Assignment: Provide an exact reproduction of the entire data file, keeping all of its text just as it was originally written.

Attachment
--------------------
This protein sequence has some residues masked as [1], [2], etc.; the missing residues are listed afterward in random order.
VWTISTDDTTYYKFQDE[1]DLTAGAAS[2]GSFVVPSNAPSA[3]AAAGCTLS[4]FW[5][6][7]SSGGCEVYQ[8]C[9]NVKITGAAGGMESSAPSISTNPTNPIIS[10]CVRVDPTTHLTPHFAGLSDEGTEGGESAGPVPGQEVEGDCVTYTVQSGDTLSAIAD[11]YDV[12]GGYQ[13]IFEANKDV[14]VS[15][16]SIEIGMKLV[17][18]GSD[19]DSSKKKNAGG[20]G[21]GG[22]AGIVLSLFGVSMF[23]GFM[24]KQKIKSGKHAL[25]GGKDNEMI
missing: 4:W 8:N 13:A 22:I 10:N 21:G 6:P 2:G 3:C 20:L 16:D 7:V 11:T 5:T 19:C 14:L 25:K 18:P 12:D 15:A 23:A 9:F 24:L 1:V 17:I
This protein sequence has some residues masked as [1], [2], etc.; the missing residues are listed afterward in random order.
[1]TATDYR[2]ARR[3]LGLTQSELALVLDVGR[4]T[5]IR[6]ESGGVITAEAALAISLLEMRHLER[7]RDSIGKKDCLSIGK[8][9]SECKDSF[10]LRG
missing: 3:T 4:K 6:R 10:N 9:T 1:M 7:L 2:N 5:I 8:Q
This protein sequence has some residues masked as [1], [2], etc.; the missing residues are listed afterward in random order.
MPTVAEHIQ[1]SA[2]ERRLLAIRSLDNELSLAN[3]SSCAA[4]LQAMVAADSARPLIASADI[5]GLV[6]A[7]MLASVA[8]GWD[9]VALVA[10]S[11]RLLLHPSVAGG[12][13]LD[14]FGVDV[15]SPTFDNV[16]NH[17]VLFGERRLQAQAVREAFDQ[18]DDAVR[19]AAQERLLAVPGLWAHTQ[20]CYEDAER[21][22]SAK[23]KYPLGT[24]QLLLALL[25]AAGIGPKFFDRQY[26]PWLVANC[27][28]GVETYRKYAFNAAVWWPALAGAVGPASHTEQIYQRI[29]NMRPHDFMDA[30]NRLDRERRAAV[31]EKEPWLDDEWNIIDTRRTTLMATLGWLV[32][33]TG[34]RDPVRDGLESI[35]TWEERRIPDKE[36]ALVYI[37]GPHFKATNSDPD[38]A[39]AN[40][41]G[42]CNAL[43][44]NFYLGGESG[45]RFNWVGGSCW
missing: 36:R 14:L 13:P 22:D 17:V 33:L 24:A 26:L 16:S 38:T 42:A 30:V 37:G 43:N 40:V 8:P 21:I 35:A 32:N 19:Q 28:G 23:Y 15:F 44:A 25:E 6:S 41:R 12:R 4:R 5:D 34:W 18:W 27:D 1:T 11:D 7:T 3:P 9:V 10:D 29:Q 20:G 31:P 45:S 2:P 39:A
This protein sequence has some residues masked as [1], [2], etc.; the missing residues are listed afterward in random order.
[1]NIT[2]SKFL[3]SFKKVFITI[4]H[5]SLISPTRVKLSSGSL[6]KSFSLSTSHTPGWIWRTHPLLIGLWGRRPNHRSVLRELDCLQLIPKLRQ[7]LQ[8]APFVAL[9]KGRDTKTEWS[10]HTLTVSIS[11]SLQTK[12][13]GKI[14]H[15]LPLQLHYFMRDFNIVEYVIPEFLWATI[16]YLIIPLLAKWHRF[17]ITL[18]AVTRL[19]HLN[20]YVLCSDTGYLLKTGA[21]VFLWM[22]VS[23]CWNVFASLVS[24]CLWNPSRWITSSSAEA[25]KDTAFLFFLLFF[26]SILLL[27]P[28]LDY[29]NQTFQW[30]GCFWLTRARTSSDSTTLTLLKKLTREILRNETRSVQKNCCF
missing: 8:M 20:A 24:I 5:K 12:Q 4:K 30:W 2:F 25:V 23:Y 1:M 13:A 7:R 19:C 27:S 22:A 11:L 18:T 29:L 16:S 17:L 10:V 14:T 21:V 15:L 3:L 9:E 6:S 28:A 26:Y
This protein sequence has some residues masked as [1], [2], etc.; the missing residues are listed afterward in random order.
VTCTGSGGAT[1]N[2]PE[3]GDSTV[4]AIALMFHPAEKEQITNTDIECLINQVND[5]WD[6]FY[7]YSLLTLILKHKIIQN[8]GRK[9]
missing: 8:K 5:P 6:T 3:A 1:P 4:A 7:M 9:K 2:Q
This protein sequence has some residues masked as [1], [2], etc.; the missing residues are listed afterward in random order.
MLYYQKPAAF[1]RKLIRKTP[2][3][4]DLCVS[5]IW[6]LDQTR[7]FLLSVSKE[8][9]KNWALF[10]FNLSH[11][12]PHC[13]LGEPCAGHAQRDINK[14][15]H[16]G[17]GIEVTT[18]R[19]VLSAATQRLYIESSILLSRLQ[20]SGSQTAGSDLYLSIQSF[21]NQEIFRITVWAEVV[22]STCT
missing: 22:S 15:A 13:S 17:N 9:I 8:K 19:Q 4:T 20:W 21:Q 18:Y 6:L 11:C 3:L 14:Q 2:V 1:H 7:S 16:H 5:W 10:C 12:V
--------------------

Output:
This protein sequence has some residues masked as [1], [2], etc.; the missing residues are listed afterward in random order.
VWTISTDDTTYYKFQDE[1]DLTAGAAS[2]GSFVVPSNAPSA[3]AAAGCTLS[4]FW[5][6][7]SSGGCEVYQ[8]C[9]NVKITGAAGGMESSAPSISTNPTNPIIS[10]CVRVDPTTHLTPHFAGLSDEGTEGGESAGPVPGQEVEGDCVTYTVQSGDTLSAIAD[11]YDV[12]GGYQ[13]IFEANKDV[14]VS[15][16]SIEIGMKLV[17][18]GSD[19]DSSKKKNAGG[20]G[21]GG[22]AGIVLSLFGVSMF[23]GFM[24]KQKIKSGKHAL[25]GGKDNEMI
missing: 4:W 8:N 13:A 22:I 10:N 21:G 6:P 2:G 3:C 20:L 16:D 7:V 11:T 5:T 19:C 14:L 25:K 18:P 12:D 15:A 23:A 9:F 24:L 1:V 17:I
This protein sequence has some residues masked as [1], [2], etc.; the missing residues are listed afterward in random order.
[1]TATDYR[2]ARR[3]LGLTQSELALVLDVGR[4]T[5]IR[6]ESGGVITAEAALAISLLEMRHLER[7]RDSIGKKDCLSIGK[8][9]SECKDSF[10]LRG
missing: 3:T 4:K 6:R 10:N 9:T 1:M 7:L 2:N 5:I 8:Q
This protein sequence has some residues masked as [1], [2], etc.; the missing residues are listed afterward in random order.
MPTVAEHIQ[1]SA[2]ERRLLAIRSLDNELSLAN[3]SSCAA[4]LQAMVAADSARPLIASADI[5]GLV[6]A[7]MLASVA[8]GWD[9]VALVA[10]S[11]RLLLHPSVAGG[12][13]LD[14]FGVDV[15]SPTFDNV[16]NH[17]VLFGERRLQAQAVREAFDQ[18]DDAVR[19]AAQERLLAVPGLWAHTQ[20]CYEDAER[21][22]SAK[23]KYPLGT[24]QLLLALL[25]AAGIGPKFFDRQY[26]PWLVANC[27][28]GVETYRKYAFNAAVWWPALAGAVGPASHTEQIYQRI[29]NMRPHDFMDA[30]NRLDRERRAAV[31]EKEPWLDDEWNIIDTRRTTLMATLGWLV[32][33]TG[34]RDPVRDGLESI[35]TWEERRIPDKE[36]ALVYI[37]GPHFKATNSDPD[38]A[39]AN[40][41]G[42]CNAL[43][44]NFYLGGESG[45]RFNWVGGSCW
missing: 36:R 14:L 13:P 22:D 17:V 33:L 24:A 26:L 16:S 38:T 42:A 30:V 37:G 43:N 40:V 8:P 21:I 35:A 32:N 19:Q 28:G 23:Y 15:F 44:A 25:E 6:S 41:R 12:R 4:R 5:D 34:W 18:W 27:D 1:T 11:D 7:T 3:P 9:V 10:D 29:Q 20:G 31:P 45:S 2:P 39:A
This protein sequence has some residues masked as [1], [2], etc.; the missing residues are listed afterward in random order.
[1]NIT[2]SKFL[3]SFKKVFITI[4]H[5]SLISPTRVKLSSGSL[6]KSFSLSTSHTPGWIWRTHPLLIGLWGRRPNHRSVLRELDCLQLIPKLRQ[7]LQ[8]APFVAL[9]KGRDTKTEWS[10]HTLTVSIS[11]SLQTK[12][13]GKI[14]H[15]LPLQLHYFMRDFNIVEYVIPEFLWATI[16]YLIIPLLAKWHRF[17]ITL[18]AVTRL[19]HLN[20]YVLCSDTGYLLKTGA[21]VFLWM[22]VS[23]CWNVFASLVS[24]CLWNPSRWITSSSAEA[25]KDTAFLFFLLFF[26]SILLL[27]P[28]LDY[29]NQTFQW[30]GCFWLTRARTSSDSTTLTLLKKLTREILRNETRSVQKNCCF
missing: 8:M 20:A 24:I 5:K 12:Q 4:K 30:W 2:F 25:V 23:Y 1:M 13:A 7:R 19:C 27:S 22:A 11:L 18:T 29:L 16:S 17:L 10:V 14:T 21:V 15:L 3:L 9:E 6:S 28:A 26:Y
This protein sequence has some residues masked as [1], [2], etc.; the missing residues are listed afterward in random order.
VTCTGSGGAT[1]N[2]PE[3]GDSTV[4]AIALMFHPAEKEQITNTDIECLINQVND[5]WD[6]FY[7]YSLLTLILKHKIIQN[8]GRK[9]
missing: 8:K 5:P 6:T 3:A 1:P 4:A 7:M 9:K 2:Q
This protein sequence has some residues masked as [1], [2], etc.; the missing residues are listed afterward in random order.
MLYYQKPAAF[1]RKLIRKTP[2][3][4]DLCVS[5]IW[6]LDQTR[7]FLLSVSKE[8][9]KNWALF[10]FNLSH[11][12]PHC[13]LGEPCAGHAQRDINK[14][15]H[16]G[17]GIEVTT[18]R[19]VLSAATQRLYIESSILLSRLQ[20]SGSQTAGSDLYLSIQSF[21]NQEIFRITVWAEVV[22]STCT
missing: 22:S 15:A 13:S 17:N 9:I 8:K 19:Q 4:T 20:W 21:Q 18:Y 6:L 11:C 3:L 14:Q 2:V 1:H 7:S 16:H 5:W 10:C 12:V